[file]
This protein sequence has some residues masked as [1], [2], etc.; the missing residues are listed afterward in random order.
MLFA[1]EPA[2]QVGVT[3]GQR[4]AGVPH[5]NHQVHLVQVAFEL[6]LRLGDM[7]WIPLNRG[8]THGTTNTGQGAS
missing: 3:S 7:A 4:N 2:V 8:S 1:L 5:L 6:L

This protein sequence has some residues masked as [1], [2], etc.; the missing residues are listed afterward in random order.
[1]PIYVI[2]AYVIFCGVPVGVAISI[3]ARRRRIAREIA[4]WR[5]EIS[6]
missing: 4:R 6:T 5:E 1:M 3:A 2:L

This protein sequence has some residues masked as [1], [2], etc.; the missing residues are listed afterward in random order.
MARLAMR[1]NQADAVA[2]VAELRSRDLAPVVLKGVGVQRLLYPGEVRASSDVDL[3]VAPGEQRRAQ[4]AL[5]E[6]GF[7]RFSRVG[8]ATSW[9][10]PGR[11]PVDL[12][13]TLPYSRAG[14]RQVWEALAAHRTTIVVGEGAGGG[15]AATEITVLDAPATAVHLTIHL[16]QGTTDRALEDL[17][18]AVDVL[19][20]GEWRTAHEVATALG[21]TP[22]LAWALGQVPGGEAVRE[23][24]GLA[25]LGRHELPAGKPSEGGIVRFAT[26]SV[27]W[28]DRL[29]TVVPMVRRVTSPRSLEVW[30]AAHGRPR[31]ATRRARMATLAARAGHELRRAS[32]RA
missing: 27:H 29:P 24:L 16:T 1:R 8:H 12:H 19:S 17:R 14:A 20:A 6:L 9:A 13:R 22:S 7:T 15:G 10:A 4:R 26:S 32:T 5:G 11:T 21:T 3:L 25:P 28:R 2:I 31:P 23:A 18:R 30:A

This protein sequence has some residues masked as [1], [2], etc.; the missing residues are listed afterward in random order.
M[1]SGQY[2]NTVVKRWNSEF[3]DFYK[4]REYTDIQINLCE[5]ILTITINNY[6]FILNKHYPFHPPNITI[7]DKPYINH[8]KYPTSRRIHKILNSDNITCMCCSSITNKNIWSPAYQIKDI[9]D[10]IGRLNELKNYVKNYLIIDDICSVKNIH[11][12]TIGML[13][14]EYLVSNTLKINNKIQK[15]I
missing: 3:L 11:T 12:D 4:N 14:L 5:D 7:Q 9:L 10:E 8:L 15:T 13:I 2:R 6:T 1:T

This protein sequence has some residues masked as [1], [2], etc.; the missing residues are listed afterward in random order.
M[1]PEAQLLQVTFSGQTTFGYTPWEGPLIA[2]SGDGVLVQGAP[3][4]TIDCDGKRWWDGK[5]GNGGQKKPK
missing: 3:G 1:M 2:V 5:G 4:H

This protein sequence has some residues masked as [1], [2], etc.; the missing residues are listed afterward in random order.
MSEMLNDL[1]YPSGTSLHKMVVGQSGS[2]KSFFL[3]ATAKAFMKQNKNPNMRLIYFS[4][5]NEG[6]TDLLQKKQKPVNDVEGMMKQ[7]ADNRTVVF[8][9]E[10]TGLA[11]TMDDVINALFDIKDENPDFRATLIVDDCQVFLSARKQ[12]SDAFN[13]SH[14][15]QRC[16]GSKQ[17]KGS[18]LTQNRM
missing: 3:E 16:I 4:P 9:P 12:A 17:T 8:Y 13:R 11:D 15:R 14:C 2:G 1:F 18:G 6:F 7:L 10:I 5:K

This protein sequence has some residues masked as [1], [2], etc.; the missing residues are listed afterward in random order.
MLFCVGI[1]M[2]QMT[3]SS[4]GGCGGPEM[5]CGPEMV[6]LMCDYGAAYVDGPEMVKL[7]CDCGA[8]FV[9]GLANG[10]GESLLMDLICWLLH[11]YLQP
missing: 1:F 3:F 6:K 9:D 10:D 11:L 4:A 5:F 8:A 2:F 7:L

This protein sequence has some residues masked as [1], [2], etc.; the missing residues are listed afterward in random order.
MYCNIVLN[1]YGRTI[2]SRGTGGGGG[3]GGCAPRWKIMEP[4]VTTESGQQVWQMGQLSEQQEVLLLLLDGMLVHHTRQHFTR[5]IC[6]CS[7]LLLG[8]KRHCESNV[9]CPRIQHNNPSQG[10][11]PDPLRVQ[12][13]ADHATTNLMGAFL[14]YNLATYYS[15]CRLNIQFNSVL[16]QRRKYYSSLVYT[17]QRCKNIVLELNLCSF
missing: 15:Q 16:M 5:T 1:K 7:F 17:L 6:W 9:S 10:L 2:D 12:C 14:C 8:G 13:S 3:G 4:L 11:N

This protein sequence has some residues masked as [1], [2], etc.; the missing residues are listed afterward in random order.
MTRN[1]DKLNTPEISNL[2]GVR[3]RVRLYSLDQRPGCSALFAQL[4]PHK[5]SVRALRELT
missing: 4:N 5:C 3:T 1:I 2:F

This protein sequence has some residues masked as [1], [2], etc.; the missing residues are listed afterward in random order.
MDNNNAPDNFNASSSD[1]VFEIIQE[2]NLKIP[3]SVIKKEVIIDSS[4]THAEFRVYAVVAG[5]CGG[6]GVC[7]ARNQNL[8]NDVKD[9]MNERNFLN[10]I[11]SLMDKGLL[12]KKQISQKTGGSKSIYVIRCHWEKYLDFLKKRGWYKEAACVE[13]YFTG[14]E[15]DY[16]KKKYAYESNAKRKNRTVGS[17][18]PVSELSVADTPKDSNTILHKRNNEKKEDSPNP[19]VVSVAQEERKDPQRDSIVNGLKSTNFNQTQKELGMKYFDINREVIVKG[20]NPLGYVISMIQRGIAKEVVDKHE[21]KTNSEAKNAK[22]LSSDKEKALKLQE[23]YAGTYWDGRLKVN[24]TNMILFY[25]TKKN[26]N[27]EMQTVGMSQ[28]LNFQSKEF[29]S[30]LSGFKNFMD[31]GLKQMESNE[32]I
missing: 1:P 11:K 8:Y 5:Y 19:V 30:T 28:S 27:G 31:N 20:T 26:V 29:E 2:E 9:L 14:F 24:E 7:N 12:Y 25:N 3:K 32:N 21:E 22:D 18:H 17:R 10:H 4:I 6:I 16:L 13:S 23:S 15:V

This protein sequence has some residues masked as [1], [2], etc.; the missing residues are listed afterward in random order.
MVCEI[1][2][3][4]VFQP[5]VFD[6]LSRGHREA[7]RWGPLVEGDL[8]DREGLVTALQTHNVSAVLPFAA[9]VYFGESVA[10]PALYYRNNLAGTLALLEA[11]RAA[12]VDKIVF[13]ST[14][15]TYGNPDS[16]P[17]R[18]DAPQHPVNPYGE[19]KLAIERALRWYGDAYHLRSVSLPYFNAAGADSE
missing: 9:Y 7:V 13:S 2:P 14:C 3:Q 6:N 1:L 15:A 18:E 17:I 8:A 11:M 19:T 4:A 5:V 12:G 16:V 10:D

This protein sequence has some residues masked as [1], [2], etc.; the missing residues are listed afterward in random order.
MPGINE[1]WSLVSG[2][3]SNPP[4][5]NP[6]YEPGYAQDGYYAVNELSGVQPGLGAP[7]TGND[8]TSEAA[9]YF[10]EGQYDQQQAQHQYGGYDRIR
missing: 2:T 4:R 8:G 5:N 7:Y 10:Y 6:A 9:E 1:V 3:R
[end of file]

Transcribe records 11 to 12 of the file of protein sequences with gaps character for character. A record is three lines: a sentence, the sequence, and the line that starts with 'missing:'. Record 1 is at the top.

This protein sequence has some residues masked as [1], [2], etc.; the missing residues are listed afterward in random order.
MVCEI[1][2][3][4]VFQP[5]VFD[6]LSRGHREA[7]RWGPLVEGDL[8]DREGLVTALQTHNVSAVLPFAA[9]VYFGESVA[10]PALYYRNNLAGTLALLEA[11]RAA[12]VDKIVF[13]ST[14][15]TYGNPDS[16]P[17]R[18]DAPQHPVNPYGE[19]KLAIERALRWYGDAYHLRSVSLPYFNAAGADSE
missing: 9:Y 7:V 13:S 2:P 14:C 3:Q 6:N 1:L 15:A 18:E 17:I 8:A 11:M 19:T 4:A 5:V 12:G 16:V 10:D

This protein sequence has some residues masked as [1], [2], etc.; the missing residues are listed afterward in random order.
MPGINE[1]WSLVSG[2][3]SNPP[4][5]NP[6]YEPGYAQDGYYAVNELSGVQPGLGAP[7]TGND[8]TSEAA[9]YF[10]EGQYDQQQAQHQYGGYDRIR
missing: 2:T 4:R 8:G 5:N 7:Y 10:Y 6:A 9:E 1:V 3:R